Susan always knew that when she retired she would be living an active lifestyle. She travels a lot and at 68 she’s been to more than a dozen countries and is planning a lot more trips. On any given day, you might find her out on the lake, exploring a new hiking trail with the grandkids, or volunteering at the local children’s hospital.
Seeing and doing new things is what Susan’s all about. But occasionally, Susan can’t help but worry about how dementia or cognitive decline could completely change her life.
Her mother displayed first signs of dementia when she was around Susan’s age. Over a 15 year period, Susan watched as the woman who had always cared for her and loved her unconditionally struggled with seemingly simple tasks. She started to become forgetful. Eventually, she could only recognize Susan on a good day.
Susan has tried to eat a healthy diet and exercise so she could hopefully prevent what her mother experienced. But she’s not certain that will be enough. Is there anything else she can do that’s been shown to delay cognitive decline and dementia?
Fortunately, it is possible to ward off cognitive decline by doing a few things. Three of them are listed here.
1. Get Exercise
Susan learned that she’s already going in the right direction. Every day she attempts to get at least the suggested amount of exercise.
Individuals who do modest exercise daily have a reduced risk of cognitive decline according to many studies. They’ve also had a positive impact on people who are already experiencing symptoms of mental decline.
Here are a number of reasons why researchers think regular exercise can stave off mental decline.
- As a person ages, the nervous system deteriorates and regular exercise can slow this. Without these nerves, the brain doesn’t know how to process memories, communicate with the body, or think about how to do things. Exercise slows this breakdown so scientists believe that it could also slow cognitive decline.
- Exercise could increase the production of neuroprotection factors. There are mechanisms in your body that protect some cells from damage. Scientists believe that an individual who exercises might produce more of these protectors.
- The danger of cardiovascular disease is decreased by exercising. Blood brings nutrients and oxygen to cells in the brain. Cells will die when cardiovascular disease blocks this flow of blood. Exercise may be able to slow down dementia by keeping these vessels healthy.
2. Address Vision Problems
The occurrence of mental decline was cut nearly in half in people who had their cataracts removed according to an 18-year study carried out on 2000 subjects.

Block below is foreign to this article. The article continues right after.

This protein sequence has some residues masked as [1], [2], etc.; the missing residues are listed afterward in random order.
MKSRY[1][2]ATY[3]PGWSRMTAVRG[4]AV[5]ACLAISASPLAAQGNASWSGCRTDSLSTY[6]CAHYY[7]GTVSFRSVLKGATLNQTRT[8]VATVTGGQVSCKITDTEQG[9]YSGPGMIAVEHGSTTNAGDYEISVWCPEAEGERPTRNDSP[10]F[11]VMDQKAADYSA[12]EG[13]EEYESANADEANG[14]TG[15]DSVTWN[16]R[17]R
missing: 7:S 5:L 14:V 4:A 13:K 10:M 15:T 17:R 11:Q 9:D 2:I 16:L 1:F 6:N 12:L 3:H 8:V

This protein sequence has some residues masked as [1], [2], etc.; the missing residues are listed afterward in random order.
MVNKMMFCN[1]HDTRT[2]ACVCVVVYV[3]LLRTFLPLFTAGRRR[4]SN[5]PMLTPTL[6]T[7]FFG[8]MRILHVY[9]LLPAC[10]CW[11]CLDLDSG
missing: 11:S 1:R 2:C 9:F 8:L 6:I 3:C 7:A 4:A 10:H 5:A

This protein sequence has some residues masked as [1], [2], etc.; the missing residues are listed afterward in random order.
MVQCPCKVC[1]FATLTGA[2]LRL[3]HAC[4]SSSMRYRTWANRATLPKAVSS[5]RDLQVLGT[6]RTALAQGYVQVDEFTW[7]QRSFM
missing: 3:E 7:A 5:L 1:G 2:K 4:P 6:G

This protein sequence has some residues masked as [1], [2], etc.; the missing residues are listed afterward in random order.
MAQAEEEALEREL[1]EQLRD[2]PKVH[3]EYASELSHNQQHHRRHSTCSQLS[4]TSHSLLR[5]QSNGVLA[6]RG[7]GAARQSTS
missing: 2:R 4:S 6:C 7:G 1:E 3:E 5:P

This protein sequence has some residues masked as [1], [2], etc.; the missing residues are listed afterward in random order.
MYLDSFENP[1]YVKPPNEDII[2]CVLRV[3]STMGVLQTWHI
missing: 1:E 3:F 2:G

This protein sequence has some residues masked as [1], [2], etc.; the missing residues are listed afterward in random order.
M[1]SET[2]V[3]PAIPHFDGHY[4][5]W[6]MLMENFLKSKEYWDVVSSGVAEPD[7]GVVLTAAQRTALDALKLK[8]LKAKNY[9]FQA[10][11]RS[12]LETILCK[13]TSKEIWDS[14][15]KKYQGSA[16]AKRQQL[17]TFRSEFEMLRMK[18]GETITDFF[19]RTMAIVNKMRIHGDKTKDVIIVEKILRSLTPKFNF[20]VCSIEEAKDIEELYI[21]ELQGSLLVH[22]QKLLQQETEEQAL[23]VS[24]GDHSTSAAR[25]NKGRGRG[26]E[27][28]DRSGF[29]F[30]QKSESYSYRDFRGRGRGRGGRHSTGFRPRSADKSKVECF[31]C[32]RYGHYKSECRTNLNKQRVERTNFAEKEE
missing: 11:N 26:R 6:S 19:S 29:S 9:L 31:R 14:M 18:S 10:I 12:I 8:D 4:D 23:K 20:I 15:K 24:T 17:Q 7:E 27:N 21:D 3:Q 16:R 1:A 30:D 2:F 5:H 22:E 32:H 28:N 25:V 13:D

Preserving healthy eyesight is important for cognitive health in general even though this study only concentrated on one common cause of eyesight loss.
Eyesight loss at an older age can lead a person to withdraw from their circle of friends and stop doing things they love. The connection between dementia and social isolation is the subject of other studies.
If you have cataracts, don’t just disregard them. If you can take steps to sharpen your vision, you’ll also be protecting yourself against the advancement of dementia.
3. Get Hearing Aids
If you have untreated hearing loss, you may be on your way to cognitive decline. The same researchers in the cataract research gave 2000 different people who had hearing loss a hearing aid. They tested the progression of cognitive decline in the same manner.
The results were even more impressive. The people who received the hearing aids saw their dementia advancement rates decrease by 75%. So the dementia symptoms they were already experiencing simply stopped.
There are some probable reasons for this.
First is the social element. People will often go into isolation when they have neglected hearing loss because socializing with friends at restaurants and clubs becomes a challenge.
Second, when a person slowly begins to lose their hearing, the brain forgets how to hear. If the individual waits years to get a hearing aid, this deterioration advances into other parts of the brain.
Researchers have, in fact, used an MRI to compare the brains of individuals with neglected hearing loss to people who use a hearing aid. The brain actually shrinks in individuals with untreated hearing loss.
Obviously, your mental capability and memory are going to start to slip under these conditions.
If you have hearing aids, wear them to ward off dementia. If you’re putting off on getting a hearing aid, even with hearing loss, it’s time to call us for a hearing examination. Learn about today’s technologically sophisticated designs that help you hear better.